Not much is known about Kevin Perjurer. Is he an international man of mystery? Is he secretly a superhero? Or is he hidden a member of the Disney family? No one really knows. However, what is known about Perjurer is that he is the creator of the YouTube channel, Defunctland. This channel is dedicated to theme park history by providing video essays on extinct rides and experiences, as well as having fantastic interviews with theme figures. Perjurer has recently expanded into the world of books and will be publishing a text on Disney titled Defunctland: Guide to the Magic Kingdom. Wanting to learn more about his background and his book, I was able to interview Perjurer for ScifiPulse.
Nicholas Yanes: When did you become a devote fan of theme parks? Was there a specific moment that crystallized your love for theme parks?
Kevin Perjurer: I grew up in the Midwest, so I was not surrounded by theme parks. I was lucky enough to go to Disney World twice growing up. The second time I got the history book Disney World: Then, Now, and Forever at a gift shop. I remember sitting down and flipping through it, seeing a lot of extinct attractions. I got this weird feeling in my stomach from the fact that there were rides and experiences that were no longer at the parks. This feeling is what drives my love for them.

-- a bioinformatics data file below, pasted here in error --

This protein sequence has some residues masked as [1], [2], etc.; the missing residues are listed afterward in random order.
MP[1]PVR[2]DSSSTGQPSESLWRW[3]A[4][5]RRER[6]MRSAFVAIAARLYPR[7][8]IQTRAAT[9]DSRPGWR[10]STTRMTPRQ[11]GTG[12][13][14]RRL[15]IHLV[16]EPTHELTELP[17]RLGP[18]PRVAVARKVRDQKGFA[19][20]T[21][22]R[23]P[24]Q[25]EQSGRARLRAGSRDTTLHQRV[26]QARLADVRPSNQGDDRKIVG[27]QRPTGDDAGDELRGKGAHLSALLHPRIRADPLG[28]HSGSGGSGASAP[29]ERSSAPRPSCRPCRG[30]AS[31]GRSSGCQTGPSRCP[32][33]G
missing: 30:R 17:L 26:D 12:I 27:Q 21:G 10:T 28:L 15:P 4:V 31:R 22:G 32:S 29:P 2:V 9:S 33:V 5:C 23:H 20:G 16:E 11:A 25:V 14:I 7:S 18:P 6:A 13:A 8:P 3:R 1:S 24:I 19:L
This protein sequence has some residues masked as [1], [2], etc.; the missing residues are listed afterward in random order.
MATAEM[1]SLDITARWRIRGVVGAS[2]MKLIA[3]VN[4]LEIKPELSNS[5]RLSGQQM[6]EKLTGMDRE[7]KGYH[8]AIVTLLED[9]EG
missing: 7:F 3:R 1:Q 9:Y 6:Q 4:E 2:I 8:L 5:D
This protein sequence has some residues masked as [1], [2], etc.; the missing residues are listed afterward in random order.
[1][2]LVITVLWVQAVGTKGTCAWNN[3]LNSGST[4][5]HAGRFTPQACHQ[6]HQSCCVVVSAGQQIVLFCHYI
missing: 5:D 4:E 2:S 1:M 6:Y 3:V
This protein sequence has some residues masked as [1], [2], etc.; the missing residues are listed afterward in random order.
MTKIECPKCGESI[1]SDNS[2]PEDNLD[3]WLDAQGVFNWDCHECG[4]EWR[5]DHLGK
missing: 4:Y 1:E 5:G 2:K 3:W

Yanes: You are the creator of one of my favorite YouTube channels, Defunctland. What was the inspiration behind creating this channel?
Perjurer: First of all, thank you! I was introduced to Jake Williams’ Abandoned series a year or two ago. I found his videos on Disney particularly fascinating. Jake does a great job focusing on the business side of the stories he tells, but I was more interested in the creative side. Take Journey into Imagination for instance. Jake did a great job diving into the Kodak sponsorhip and contract disputes, but I was more interested in what the Imagineers were up to. I did some research on extinct rides, shows, etc., and was introduced to this world that very few people were talking about. At the time, my now-good friends Mark from Yesterworld Entertainment had only a few theme park videos and Jack from Park Ride History only had one, but I didn’t even find their channels until after I had uploaded my first video. I just thought it was such an interesting world that wasn’t being explored, and I am so happy that Mark, Jack, and I started when we did.